Elephant Sharks (Callorhinchus milii) are also known as the Australian ghost shark but their name is a misnomer. They are not sharks. They are related type of cartilaginous fish known as a “chimaera” and belongs to a subclass called Holocephali which diverged from the shark lineage more than 450 million years ago. These “plownose” chimaeras take their name from their bizarrely shaped snout and can be found living off the continental shelves of Australia and New Zealand. Analysis of their genome has shown the species changes at a veritable snail’s pace. In fact, it has the slowest evolving genome of all vertebrates, with its DNA almost imperceptibly altered over hundreds of millions of years. Thus fish is covered in distinct dark markings and is commercially harvested in Australia.
Fossilized Eye Indicates Fish Had Color Vision 300 Million Years Ago
An eye from a primitive fish that lived at least 300 million years, a time when the Earth consisted of a single continent surrounded by sea, has yielded evidence of color vision, AFP reported: Analysing the fossilized remains of a fish from the "spiny shark" family that lived long before the dinosaurs, scientists discovered light-sensing "rod" and "cone" eye cells — the oldest ever found. "This is the first discovery of vertebrate retinal fossils," said Gengo Tanaka from Japan's Kumamoto University, who co-authored the study in the journal Nature Communications. [Source: AFP, December 23, 2014]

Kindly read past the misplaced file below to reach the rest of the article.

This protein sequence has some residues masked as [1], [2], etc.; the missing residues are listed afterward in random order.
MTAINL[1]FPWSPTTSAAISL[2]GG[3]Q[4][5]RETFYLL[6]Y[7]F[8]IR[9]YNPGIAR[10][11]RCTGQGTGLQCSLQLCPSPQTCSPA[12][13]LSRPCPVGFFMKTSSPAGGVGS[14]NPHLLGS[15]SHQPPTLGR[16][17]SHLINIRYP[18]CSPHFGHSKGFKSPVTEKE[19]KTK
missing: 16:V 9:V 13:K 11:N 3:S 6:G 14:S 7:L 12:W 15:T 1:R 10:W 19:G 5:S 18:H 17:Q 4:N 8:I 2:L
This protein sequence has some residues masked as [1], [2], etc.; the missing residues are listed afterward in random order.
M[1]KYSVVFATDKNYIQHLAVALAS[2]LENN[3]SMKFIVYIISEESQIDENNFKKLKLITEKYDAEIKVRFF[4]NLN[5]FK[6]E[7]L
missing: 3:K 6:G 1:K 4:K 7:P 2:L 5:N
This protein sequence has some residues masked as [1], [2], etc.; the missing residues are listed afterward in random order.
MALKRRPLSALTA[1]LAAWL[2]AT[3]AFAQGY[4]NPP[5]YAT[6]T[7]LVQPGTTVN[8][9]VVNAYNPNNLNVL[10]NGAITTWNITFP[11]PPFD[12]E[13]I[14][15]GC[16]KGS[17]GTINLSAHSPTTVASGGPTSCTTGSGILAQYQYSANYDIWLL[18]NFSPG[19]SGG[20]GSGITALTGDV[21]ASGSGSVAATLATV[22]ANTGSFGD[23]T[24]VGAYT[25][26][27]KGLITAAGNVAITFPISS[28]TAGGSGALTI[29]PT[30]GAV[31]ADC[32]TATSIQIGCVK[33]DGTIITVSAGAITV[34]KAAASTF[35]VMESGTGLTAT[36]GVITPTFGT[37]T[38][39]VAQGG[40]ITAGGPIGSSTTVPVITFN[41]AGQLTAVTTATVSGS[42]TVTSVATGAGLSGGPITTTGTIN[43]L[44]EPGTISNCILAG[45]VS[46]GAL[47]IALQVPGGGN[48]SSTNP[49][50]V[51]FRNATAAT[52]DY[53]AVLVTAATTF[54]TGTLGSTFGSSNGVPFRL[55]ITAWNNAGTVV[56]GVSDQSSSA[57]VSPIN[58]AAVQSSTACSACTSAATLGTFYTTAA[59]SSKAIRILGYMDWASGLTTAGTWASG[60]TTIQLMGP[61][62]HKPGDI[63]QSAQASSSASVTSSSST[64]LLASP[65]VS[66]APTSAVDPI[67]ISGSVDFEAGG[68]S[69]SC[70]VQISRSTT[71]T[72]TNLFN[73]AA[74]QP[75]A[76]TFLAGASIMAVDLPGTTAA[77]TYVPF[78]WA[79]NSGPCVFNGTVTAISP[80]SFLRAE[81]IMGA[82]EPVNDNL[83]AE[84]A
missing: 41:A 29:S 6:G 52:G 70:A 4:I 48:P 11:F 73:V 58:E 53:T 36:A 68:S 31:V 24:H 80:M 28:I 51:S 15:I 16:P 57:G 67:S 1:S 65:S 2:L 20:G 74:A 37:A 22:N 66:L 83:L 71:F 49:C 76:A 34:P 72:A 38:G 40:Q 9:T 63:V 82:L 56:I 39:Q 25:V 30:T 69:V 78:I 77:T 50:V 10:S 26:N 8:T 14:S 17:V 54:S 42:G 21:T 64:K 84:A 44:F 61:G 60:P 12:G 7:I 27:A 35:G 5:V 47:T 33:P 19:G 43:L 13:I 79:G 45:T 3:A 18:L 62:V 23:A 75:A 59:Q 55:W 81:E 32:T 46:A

leatherback turtles lived 150 million years ago “It is rare for palaeontologists to find eye remains, as the soft tissue generally decays within 64 days, the authors of the study said. However, the Hamilton Quarry in Kansas is a treasure trove of unusually well-preserved fossils — an entire ecosystem having been rapidly buried under sediment. They included the extinct fish Acanthodes bridgei — among the oldest known vertebrates with jaws. It had a long, streamlined body and fins with spines, is believed to have lived in shallow, brackish water, and died out at the end of the Permian period about 250 million years ago when nearly 90 percent of species disappeared in the largest extinction in Earth's history.
“An A. bridgei specimen found at the quarry retained elements of the original eye colour and shape, and a light-absorbing pigment in the retina. The remains had been preserved under a thin coating of phosphate, Tanaka told AFP. Analysis of the tissue "provides the first record of mineralized rods and cones in a fossil," said the study. These, combined with light-absorbing melanin pigments, suggested the fish was "probably" able to see in low light using highly-sensitive rod cells, and by day using cone cells. In modern animals, cone cells respond individually to light at specific wavelengths, thus allowing observation of different colors. "The presence of cones indicates that A. bridgei likely possessed color vision", the study said — though conclusive evidence is needed.Vision is thought to have existed for at least 520 million years, but this is the first direct evidence of color-sensitive receptors.
Fossil Captures 380-Million-Year-Old Fish Birth